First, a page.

Apocalypse, ’50s Style!

HIGH The lock-on targeting in combat is a huge improvement.

LOW The implied sexual assault is still in the game!

WTF How is the final boss fight even worse than it was on PS2?

This remaster of 2005’s Destroy All Humans! opens with a disclaimer that it is exactly the same as the original, with nothing but improved graphics to differentiate the two. Not having replayed for a couple of years, I wanted to confirm that was the case. So, I went to check the review I’d written more than a decade ago, and I can safely say that yes, for better or for worse, the only change this version of Destroy All Humans has to offer is technological improvement.

This is fundamentally a good thing, of course — Destroy All Humans was a game whose reach exceeded its grasp. In 2005 its textures were muddy, the draw distance was abysmal, and whenever the player attempted to destroy towns with their flying saucer — essentially, the whole point of the game — the framerate would chug to a halt.

With this in mind, I’m happy to report that all of those technical flaws have been fixed. Whether Crypto, the anti-hero alien, is striding around ’50s-era suburbs or hovering above an ersatz Washington DC, the PS4 keeps the framerate silky smooth and allows players to appreciate the destruction they wreak. Sadly, technical flaws are all that have been repaired, as the original’s design mistakes have been faithfully reproduced.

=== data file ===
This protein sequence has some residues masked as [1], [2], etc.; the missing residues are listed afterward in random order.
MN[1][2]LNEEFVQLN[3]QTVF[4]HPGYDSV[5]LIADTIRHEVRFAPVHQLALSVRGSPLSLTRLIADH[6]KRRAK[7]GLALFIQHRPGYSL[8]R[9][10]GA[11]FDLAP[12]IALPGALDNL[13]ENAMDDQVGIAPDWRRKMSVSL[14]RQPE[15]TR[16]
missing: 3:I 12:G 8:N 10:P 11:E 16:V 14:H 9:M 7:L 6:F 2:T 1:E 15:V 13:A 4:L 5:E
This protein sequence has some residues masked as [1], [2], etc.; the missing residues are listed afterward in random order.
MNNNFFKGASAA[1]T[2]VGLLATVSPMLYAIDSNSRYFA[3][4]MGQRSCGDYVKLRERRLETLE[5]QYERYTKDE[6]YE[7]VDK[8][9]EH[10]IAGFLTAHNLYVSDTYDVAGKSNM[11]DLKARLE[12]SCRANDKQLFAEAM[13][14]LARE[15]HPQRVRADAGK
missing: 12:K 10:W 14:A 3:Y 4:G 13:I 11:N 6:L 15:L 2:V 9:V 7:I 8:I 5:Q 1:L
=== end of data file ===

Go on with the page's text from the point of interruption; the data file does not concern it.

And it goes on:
DAH takes Crypto on a trip that starts in rural America, where he’s given simple tasks like abducting cows and disintegrating farmers. Things escalate quickly over 20-plus missions, and soon players will be using television signals to explode people’s heads, invading area 51, and battling a boss in the ruins of the Pentagon. New abilities and weapons unlock at a perfect pace, giving DAH what would be a great flow, if it weren’t for the upgrade system.

I had hoped that fixing the original’s DNA farming problem would have been a priority when making this new version, but no, improving Crypto and his ship is just as slow and frustrating as ever.